I recently finished this trilogy by Rae Carson. One of the most interesting aspects of these books that Carson herself highlights in interviews is that she addresses religion in a young adult fantasy setting. It’s not just religion on the side as a background character to magic. Religion is the main theme with magic inextricably tangled in it. Elisa is supposed to be God’s chosen, the one person in a century who receives the blue “godstone” in her navel at her christening and who has an unrevealed act of service to complete before the stone detaches and God’s will has been done. The godstone pulses in response to Elisa’s prayers no matter what they are, whether they are answered or not. It goes cold at the threat of danger, sometimes so cold as to endanger her further. Her godstone is the manner through which she can channel magical power. At the beginning of the series, the value and truth of religion as Elisa knows it, is taken for granted and magic is the forbidden anathema. But by the end, Elisa’s grasp of herself and her own power far exceeds the hold religion has on her, and magic is discovered to have a connection more real than her religion.
One interview I read said that the interviewer appreciated Elisa’s questioning of her beliefs because she could relate to them in a very real manner. This was true for me as well, but it is such a small part of what I found in this religion with the godstone. On the one hand, having a tangible connection to God living within oneself rings true to what I believe and experience in my own life. On the other, the godstone felt like a living entity of its own in the story without any actual connection to God. It served to protect Elisa with warnings and to save her life with particular information here and there, it warmed to her prayers but never once responded. Once Elisa’s godstone detached, so did any sense of connection to God making it feel as though the connection always stopped at the stone anyway. It was God, or as much of God as I could ever find in the book.
Because, there was no God behind the godstone. I think that is what surprised me slightly when I finished the series – in the end, despite all talk of religion, I could have just as easily read the story with no God. Beliefs about him were everywhere, but he was never present. There were fanatics who interpreted scripture in harmful ways, countless people who presumed to know the will of God and acted on it in terrible ways, there were prayers unanswered, sacred ceremonies, plenty of doubts and questioning, and there was history and confusion over who had rights to the correct story of the beginnings of life in that world, but never once did God have any sense of being an actual being. No one was in relationship with him. The best they could ever do was tout that his ways were mysterious and unknowable and bend his will to look remarkably like their own. For me, if religion is not relationship, then it is nothing at all.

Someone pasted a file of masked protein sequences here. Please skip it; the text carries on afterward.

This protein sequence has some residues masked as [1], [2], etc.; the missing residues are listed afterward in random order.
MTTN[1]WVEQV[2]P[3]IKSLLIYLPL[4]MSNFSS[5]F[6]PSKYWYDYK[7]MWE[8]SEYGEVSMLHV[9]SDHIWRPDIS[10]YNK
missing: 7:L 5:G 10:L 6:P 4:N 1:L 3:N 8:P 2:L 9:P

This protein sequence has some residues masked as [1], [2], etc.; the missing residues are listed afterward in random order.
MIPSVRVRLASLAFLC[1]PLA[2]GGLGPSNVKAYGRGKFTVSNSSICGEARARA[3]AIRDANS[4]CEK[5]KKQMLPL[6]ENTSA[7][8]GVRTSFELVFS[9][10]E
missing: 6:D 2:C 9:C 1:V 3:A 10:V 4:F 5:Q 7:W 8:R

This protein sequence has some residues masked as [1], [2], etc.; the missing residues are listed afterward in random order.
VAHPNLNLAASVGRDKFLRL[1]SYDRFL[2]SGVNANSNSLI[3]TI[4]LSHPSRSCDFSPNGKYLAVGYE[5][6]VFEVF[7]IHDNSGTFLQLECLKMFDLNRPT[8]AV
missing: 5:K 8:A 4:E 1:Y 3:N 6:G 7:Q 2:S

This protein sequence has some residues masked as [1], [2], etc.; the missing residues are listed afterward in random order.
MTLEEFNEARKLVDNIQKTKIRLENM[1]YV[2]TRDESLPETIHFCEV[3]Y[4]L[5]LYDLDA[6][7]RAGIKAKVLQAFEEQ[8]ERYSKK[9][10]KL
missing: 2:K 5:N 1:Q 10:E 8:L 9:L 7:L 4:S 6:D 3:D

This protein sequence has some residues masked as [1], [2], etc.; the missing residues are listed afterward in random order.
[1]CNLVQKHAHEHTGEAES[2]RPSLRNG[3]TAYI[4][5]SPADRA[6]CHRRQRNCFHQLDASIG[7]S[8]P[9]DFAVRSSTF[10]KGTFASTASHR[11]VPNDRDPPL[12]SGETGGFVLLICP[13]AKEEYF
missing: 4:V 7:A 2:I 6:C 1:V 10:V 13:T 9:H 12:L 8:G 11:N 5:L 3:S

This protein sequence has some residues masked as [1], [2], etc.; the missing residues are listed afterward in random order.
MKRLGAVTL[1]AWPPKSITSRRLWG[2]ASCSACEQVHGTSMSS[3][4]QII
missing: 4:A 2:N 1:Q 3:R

In spite of religion abounding, there was an empty cavern where God should have been leaving a sort of empty cavern of hope as well. The message of the ending was that the power and ability was always within Elisa; it never had anything to do with the godstone. Her act of service was much like the God described in this series – small, mysterious, and worthless in the present moment. What she accomplished both before and after her act of service was vast, powerful, filled with suffering but also of love and companionship, built on her own strength, using her incredible wit, intelligence, and courage to accomplish the impossible. In the end, Elisa saves the day on her own. My own beliefs are predicated on the idea that I needed to be saved once and for all, and over and over again each day. Relying entirely on who I am is disastrous.
While this story captured doubt, I never felt that it adequately captured faith and the reliance that comes when you know there are things beyond you and your ability to accomplish something. There is an end to yourself and a beginning of someone else infinite yet knowable, where the source of power is him and it is your relationship with him that gives you access to it. When I talk about doubts and questions, it is because I believe and somehow the reckoning of this dichotomy of belief without full disclosure (aka faith) has to fit inside my fragile being that can barely comprehend the existence of that which I believe in. In my own exploration of religion, I want relationship because anything else is a hollow shell.
Carson admittedly is not religious. This is her exploration of something she thinks is important for young adults to connect to and examine for themselves. Since it got me to think on and examine my feelings about religion in the story as well as my own beliefs, she accomplished her goal well I’d say. I’m grateful that she stepped out in this to begin a conversation where religion and magic aren’t separate in the fantasy genre.